New digital map of Africa's depleted soils to offer insights critical for boosting food productionJanuary 13th, 2009 in Earth / Environment
Responding to sub-Saharan Africa's soil health crisis, the International Center for Tropical Agriculture (CIAT) announced today an ambitious new effort to produce the first-ever, detailed digital soil map for all 42 countries of the region. This project combines the latest soil science and technology with remote satellite imagery and on-the-ground efforts to analyze thousands of soil samples from remote areas across the continent to help provide solutions for poor farmers, who suffer from chronically low-yielding crops largely because of degraded soils.
Efforts to improve African soils, which are among the most depleted on earth, have been hampered by a lack of up-to-date, comprehensive knowledge about current soil conditions. This information is critical to identify the types and amounts of mineral and organic nutrient sources needed to increase crop yields. The need for action is hard to ignore; according to FAO, one in three people - or 236 million (2007) - in Sub-Saharan Africa are chronically hungry.
The African Soil Information Service, or AfSIS, will respond to that need by making up-to-date assessments of soil properties. Researchers will probe the landscape of sub-Saharan Africa, using a variety of highly accurate digital soil mapping techniques to create detailed soil maps, which will be available on the Internet. Data provided by AfSIS at the regional, national and local levels will help farmers and agricultural experts identify the best options for sustainably improving crop production through better soil management.
Work on AfSIS is supported through a four-year grant of US$18 million from the Bill & Melinda Gates Foundation and the Alliance for a Green Revolution in Africa (AGRA). CIAT's Nairobi-based Tropical Soil Biology and Fertility (TSBF) Institute will lead the effort. The new digital soil map will ultimately be developed as part of a global soil mapping initiative, called GlobalSoilMap.net.
"Soil management in sub-Saharan Africa must be improved dramatically if we are to reduce poverty, feed growing populations and cope with the impact of climate change on agriculture," said Dr. Nteranya Sanginga of CIAT, which is one of 15 centers supported by the Consultative Group on International Agricultural Research (CGIAR). "Achieving this requires accurate, up-to-date information on the state of Africa's soils."
"This project will benefit farm families in Africa by showing how they can reverse the trend of declining soil fertility, a major reason for slow growth in the region's agricultural productivity during recent decades," said Dr. Namanga Ngongi, president of AGRA.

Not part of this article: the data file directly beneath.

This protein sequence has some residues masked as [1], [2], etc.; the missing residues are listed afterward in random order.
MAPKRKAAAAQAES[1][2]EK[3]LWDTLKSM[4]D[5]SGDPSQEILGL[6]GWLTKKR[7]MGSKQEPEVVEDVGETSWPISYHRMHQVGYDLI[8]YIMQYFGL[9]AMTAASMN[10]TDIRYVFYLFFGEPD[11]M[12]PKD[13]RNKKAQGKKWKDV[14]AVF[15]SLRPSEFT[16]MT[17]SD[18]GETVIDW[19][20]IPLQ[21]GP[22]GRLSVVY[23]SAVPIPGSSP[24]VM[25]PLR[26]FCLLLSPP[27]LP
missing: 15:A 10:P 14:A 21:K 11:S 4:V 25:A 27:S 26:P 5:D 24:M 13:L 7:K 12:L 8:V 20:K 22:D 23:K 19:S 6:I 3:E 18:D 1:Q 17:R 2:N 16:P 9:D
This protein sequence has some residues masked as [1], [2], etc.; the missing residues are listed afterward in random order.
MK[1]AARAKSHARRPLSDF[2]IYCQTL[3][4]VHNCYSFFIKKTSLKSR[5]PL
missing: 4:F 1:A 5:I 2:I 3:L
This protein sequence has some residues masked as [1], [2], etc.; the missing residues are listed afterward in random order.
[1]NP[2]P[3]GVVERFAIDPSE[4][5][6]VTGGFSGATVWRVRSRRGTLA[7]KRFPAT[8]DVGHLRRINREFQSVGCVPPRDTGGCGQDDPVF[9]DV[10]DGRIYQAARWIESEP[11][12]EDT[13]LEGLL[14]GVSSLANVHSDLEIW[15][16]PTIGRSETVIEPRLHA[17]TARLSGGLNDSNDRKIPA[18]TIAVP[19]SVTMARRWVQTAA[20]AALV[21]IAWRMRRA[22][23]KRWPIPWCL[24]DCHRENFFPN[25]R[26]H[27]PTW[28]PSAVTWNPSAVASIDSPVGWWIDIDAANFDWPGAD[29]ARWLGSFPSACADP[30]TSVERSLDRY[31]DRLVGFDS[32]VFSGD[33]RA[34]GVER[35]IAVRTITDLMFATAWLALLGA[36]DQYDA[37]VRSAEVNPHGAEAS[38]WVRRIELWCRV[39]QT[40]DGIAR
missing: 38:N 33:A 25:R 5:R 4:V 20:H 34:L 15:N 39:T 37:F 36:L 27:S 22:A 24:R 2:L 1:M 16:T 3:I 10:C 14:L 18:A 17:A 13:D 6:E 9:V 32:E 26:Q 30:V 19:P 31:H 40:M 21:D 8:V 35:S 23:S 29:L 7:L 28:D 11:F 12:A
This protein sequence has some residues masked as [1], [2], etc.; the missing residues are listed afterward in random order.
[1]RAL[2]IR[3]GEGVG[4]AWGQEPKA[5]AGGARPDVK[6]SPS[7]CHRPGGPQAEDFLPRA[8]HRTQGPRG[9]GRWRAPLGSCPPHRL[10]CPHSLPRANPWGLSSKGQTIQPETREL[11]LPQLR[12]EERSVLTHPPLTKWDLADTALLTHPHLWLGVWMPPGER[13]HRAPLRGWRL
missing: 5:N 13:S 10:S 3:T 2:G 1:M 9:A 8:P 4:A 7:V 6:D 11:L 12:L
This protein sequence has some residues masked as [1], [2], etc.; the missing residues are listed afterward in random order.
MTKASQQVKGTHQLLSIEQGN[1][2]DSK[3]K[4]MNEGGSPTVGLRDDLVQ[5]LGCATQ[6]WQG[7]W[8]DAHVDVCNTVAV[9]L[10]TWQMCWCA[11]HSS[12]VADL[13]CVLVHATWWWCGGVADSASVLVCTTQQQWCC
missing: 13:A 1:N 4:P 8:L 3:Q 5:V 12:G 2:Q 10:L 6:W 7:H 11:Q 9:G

AfSIS will use innovative remote sensing technology via satellite to create detailed images of large areas indicating nutrients, moisture and organic matter in the soil. It will also use infrared spectroscopy to analyze the chemical and physical properties and organic matter of soil samples. Commonly used in the medical industry, this latter technique is now being used in agriculture, to perform quick assessments of the soil's capacity to retain water and absorb nutrients.
All soil information will be collected and made available via the Internet in a user-friendly manner. AfSIS experts will offer training to agricultural extension agents and others on how to interpret and translate information provided by the soil map for practical application.
Agricultural policy makers will find the information helpful for developing recommendations about the types, blends and amounts of fertilizers and other soil supplements that are most appropriate for improving harvests in particular regions. The project will pinpoint areas where soils are at risk and provide detailed information on interventions that have proved effective for deterring soil degradation. The data will also provide insights on the environmental and human factors (such as weather patterns and population growth) associated with soil degradation and with the improvement of soil health.
"Helping small farmers increase their yields and incomes is one of the most important things that world can do to alleviate hunger and poverty," said Dr. Rajiv Shah, director of Agricultural Development at the Bill & Melinda Gates Foundation. "Access to better information about their soil will empower African farmers to use methods tailored to their conditions so they can boost their productivity and build better lives."
Source: International Center for Tropical Agriculture
"New digital map of Africa's depleted soils to offer insights critical for boosting food production." January 13th, 2009. http://phys.org/news151055461.html